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Please be aware that this old REACH registration data factsheet is no longer maintained; it remains frozen as of 19th May 2023.

The new ECHA CHEM database has been released by ECHA, and it now contains all REACH registration data. There are more details on the transition of ECHA's published data to ECHA CHEM here.

Diss Factsheets

Administrative data

Link to relevant study record(s)

Description of key information

Only standard information required at REACH Annex VIII is available for assessing the toxicokinetics for the test substance. The available test data do not permit conclusions concerning absorption, metabolism or excretion to be drawn conclusively. The test substance data requires that the test substance be classified for acute toxicity effects via the oral and inhalation routes and the effects observed in these studies and in the repeated dose and developmental screening test indicate that absorption and distribution of the test material in vivo is likely to occur. 

Key value for chemical safety assessment

Bioaccumulation potential:
low bioaccumulation potential

Additional information

The available test data do not permit conclusions concerning absorption, metabolism or excretion to be drawn. In the acute oral study, high mortality was observed at 300 and 2000 mg/kg with no mortality observed at 50 mg/kg (although adverse clinical signs were noted at this dose). In the acute inhalation study, at ca. 7 mg/L high mortality was observed with no mortality observed at ca. 1 mg/L.

In the combined repeated dose and developmental screening assay (OECD 422 study), there was no test substance related mortality, but findings included clinical signs, lower motor activity in conjunction with low bodyweight gain and food consumption. These findings were observed at all doses on study (although to a less significant degree at the lower dose). The clinical signs observed were reversible after a period post dosing.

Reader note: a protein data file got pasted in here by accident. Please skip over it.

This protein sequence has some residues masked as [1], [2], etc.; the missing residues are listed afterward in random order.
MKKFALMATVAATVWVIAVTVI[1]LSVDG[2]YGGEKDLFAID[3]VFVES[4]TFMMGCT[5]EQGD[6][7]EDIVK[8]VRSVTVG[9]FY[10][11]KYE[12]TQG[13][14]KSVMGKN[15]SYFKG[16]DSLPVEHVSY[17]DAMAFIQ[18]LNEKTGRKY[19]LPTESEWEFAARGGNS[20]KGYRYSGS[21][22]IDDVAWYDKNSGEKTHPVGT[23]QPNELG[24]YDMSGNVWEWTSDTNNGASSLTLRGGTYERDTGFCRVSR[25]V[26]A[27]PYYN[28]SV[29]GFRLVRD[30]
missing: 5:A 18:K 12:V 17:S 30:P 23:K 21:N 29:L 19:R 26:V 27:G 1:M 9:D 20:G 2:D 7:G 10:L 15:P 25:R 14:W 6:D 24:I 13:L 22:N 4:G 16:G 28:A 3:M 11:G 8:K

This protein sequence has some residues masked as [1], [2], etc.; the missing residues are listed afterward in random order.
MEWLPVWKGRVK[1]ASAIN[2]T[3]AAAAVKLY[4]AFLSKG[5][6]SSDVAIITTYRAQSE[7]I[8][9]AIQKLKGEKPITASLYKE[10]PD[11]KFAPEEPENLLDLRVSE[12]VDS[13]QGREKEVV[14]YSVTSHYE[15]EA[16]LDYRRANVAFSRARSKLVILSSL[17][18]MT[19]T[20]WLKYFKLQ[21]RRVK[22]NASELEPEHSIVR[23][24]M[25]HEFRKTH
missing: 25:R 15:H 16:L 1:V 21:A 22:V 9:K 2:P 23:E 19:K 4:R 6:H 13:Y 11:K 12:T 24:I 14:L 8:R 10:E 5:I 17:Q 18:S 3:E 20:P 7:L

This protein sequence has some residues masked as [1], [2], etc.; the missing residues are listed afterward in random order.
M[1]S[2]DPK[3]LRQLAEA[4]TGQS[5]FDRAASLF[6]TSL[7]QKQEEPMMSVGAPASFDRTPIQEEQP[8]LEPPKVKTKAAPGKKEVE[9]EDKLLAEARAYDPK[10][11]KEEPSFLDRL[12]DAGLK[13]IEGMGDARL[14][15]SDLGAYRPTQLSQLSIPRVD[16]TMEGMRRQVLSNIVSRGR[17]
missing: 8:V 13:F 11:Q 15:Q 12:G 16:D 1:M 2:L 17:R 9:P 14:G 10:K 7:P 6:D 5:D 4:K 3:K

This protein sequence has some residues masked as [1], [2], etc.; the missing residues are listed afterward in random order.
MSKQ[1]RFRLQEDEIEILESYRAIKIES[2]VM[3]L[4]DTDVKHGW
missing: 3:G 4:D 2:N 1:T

These study findings potentially indicate that the test substance is absorbed via oral and inhalation exposure and distributed systemically. The reversibility of clinical signs seen in the repeated dose study indicates that the test substance could be rapidly eliminated by normal metabolic and excretory mechanisms.

No reproductive toxicity was observed at any dose tested indicating either low absorption to the relevant tissues involved or low general tissue toxicity. With regards to developmental effects, mean pup bodyweight at 25 and 50 mg/kg was reduced compared with controls, and given the magnitude of the lower pup bodyweight gain was considered to be adverse. This finding is most likely attributed to parental toxicity, as the lowest mean pup body weight gain per litter was noted for dams that showed weight loss during lactation. On Day 1 of lactation there were also no statistically significant differences in pup bodyweights at all doses compared with controls.

The substance was determined to be a skin sensitiser based on the results of a LLNA, indicating that the test substance potentially has the ability to pass through the dermal layers of the skin, and can induce proliferation of lymphocytes in the relevant draining lymph nodes.

There were no positive findings in any of the in vitro genotoxicity assays conducted.